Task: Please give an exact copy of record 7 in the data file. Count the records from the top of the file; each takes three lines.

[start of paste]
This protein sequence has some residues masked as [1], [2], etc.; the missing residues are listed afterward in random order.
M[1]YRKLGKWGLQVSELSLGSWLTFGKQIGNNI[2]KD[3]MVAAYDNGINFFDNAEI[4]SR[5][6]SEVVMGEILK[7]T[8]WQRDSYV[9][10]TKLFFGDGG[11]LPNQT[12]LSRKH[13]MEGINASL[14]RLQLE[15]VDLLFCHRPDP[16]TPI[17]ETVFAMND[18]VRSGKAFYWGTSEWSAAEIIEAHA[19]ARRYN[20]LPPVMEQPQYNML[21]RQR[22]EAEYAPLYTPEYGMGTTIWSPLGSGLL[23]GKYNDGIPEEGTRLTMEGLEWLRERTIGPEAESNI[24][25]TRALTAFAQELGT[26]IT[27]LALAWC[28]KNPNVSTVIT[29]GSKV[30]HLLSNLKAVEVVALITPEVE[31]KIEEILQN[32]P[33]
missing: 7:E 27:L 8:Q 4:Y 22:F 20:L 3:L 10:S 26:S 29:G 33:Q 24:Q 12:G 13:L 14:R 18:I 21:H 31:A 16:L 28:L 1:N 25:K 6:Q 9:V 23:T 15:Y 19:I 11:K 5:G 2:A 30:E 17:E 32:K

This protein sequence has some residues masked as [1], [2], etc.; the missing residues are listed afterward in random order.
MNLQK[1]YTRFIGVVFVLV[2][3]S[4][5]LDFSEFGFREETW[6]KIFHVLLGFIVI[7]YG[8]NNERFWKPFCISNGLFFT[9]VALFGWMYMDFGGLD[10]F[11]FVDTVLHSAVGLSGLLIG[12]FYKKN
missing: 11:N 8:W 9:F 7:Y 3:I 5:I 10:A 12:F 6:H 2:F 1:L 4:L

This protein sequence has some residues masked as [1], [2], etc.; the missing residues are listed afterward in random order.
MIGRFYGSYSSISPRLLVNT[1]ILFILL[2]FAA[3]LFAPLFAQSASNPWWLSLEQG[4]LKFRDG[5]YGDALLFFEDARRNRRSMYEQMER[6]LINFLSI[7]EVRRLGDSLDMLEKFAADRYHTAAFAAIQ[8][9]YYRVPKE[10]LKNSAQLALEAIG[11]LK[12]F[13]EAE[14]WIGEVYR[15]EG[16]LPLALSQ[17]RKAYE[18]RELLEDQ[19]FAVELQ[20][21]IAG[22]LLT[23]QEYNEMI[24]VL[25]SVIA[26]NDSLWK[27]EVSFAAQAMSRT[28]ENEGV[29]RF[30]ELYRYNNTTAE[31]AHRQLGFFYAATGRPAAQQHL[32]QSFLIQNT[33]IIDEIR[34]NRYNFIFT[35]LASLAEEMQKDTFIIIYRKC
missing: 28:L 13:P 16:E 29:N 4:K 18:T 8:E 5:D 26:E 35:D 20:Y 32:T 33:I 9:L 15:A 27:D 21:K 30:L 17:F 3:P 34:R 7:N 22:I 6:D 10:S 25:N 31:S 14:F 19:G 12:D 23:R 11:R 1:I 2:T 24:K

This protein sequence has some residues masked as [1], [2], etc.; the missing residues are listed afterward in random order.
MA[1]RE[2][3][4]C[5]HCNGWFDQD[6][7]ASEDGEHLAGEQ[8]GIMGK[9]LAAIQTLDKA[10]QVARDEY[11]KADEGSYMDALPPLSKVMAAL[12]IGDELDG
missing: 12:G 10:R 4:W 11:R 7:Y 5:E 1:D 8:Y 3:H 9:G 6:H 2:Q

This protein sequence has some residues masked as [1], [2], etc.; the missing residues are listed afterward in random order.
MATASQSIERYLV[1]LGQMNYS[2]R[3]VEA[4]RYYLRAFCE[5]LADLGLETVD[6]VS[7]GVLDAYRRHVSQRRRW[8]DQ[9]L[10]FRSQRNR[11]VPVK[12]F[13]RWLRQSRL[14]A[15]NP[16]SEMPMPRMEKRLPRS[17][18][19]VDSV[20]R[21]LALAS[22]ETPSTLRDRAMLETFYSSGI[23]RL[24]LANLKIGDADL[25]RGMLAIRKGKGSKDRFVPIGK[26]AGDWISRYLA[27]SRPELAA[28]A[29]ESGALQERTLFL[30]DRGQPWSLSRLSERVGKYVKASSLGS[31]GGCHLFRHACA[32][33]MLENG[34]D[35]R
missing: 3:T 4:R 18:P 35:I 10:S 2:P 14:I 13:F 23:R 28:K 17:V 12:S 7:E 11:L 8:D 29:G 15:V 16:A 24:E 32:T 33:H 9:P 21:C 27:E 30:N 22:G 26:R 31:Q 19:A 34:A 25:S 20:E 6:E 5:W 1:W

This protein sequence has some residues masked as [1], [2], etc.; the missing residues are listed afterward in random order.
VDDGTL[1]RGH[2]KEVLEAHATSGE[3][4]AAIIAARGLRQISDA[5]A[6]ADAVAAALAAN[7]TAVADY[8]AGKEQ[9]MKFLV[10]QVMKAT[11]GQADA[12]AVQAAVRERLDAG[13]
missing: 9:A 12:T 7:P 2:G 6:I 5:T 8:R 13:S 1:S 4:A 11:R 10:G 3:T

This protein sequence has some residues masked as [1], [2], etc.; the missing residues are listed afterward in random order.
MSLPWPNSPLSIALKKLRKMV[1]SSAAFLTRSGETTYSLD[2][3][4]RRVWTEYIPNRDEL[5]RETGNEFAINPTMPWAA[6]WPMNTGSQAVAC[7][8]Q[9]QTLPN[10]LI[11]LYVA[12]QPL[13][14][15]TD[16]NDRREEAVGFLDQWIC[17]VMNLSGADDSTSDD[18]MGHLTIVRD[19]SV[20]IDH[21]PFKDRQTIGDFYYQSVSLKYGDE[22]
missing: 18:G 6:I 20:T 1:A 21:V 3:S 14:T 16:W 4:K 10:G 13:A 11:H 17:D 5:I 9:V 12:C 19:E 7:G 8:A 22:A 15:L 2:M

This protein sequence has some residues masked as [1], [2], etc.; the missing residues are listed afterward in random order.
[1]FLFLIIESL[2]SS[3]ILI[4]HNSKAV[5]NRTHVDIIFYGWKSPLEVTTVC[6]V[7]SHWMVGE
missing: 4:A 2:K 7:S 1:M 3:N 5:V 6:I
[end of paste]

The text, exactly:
This protein sequence has some residues masked as [1], [2], etc.; the missing residues are listed afterward in random order.
MSLPWPNSPLSIALKKLRKMV[1]SSAAFLTRSGETTYSLD[2][3][4]RRVWTEYIPNRDEL[5]RETGNEFAINPTMPWAA[6]WPMNTGSQAVAC[7][8]Q[9]QTLPN[10]LI[11]LYVA[12]QPL[13][14][15]TD[16]NDRREEAVGFLDQWIC[17]VMNLSGADDSTSDD[18]MGHLTIVRD[19]SV[20]IDH[21]PFKDRQTIGDFYYQSVSLKYGDE[22]
missing: 18:G 6:I 20:T 1:A 21:V 3:S 14:T 16:W 4:K 10:G 13:A 11:H 17:D 5:I 9:V 12:C 19:E 7:G 8:A 22:A 15:L 2:M